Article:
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T+L's Guide to Lisbon

On the hilltop Rua Santa Cruz do Castelo, near Lisbon’s São Jorge castle.

Photo: José Bernad

Lisbon has been busy lately doing what it does best: embellishing its inimitable, gilded history with world-class venues for contemporary culture, art, and dining. Even as Baixa, the city’s cheerfully decrepit 18th-century downtown, applies for unesco World Heritage site status, a roster of starchitects—among them Renzo Piano, Santiago Calatrava, and local talent Álvaro Siza—are vying to leave their marks on Lisbon’s parks and residential developments. While independent fashion designers and antiquarians still reign in Principe Real and Bairro Alto, interior designers have established themselves in adjacent Santos, followed by adventurous restaurateurs who are looking beyond Portugal’s borders for inspiration. And as the Continent’s capital cities seem to move ever closer to a state of homogeneity, Lisbon remains delightfully free of the signs of global bleed. (There’s exactly one Starbucks downtown, and it opened just months ago). The resulting balance of old-world charm and edgy avant-garde creates a dynamic that’s full of surprises and definitely worth exploring.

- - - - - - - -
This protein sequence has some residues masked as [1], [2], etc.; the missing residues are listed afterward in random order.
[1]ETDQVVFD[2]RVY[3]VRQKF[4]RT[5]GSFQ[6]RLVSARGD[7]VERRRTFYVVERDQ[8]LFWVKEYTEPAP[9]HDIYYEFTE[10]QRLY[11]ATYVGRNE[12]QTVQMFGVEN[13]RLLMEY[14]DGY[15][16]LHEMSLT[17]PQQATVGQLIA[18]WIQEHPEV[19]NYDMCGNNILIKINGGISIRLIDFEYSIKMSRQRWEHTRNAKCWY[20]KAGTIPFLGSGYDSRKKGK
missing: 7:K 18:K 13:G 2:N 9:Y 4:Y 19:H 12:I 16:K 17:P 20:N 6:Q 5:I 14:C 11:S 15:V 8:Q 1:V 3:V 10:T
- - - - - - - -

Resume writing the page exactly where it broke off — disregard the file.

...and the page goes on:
Neighborhood

It’s got wider lanes (and less graffiti) than Bairro Alto, its chicly scruffy neighbor, but that doesn’t mean Santos—Lisbon’s burgeoning design district—is lacking in street cred. Peppered with been-there-forever tapiscos joints and ultra-forward boutiques, the area is the city’s new epicenter of cool. At Paris: Sete, browse shelves lined with compulsory design reading or pick up vintage hand-carved cedar toy cars from TobeUs. O Epicurista is where to score rare fragrances from Saboaria Confiança, Miller et Bertaux, and Absolument Absinthe, as well as ceramics by Flemish artist Piet Stockmans. Galeria Reverso—at 11 years old, a Santos pioneer—is local Paula Crespo’s temple to contemporary jewelry design. For a taste of the past, step into Caza das Vellas Loreto, a shop that has been producing handmade beeswax candles in more or less the same fashion since 1789. From the tiny septuagenarian woman serving you to the hand-stamped paper bags you leave with, the experience is delightfully traditional. For lunch, join the art students and furniture designers who gather at Estado Líquido Fusion Sushi (lunch for two $97) for exquisitely fresh sashimi at tables set on an under-lit glass floor. Come dinner, hobnob with impeccably turned-out locals over thin-crust pizzas at Maritaca (dinner for two $23), which manages to feel intimate despite its warehouse-like dimensions.

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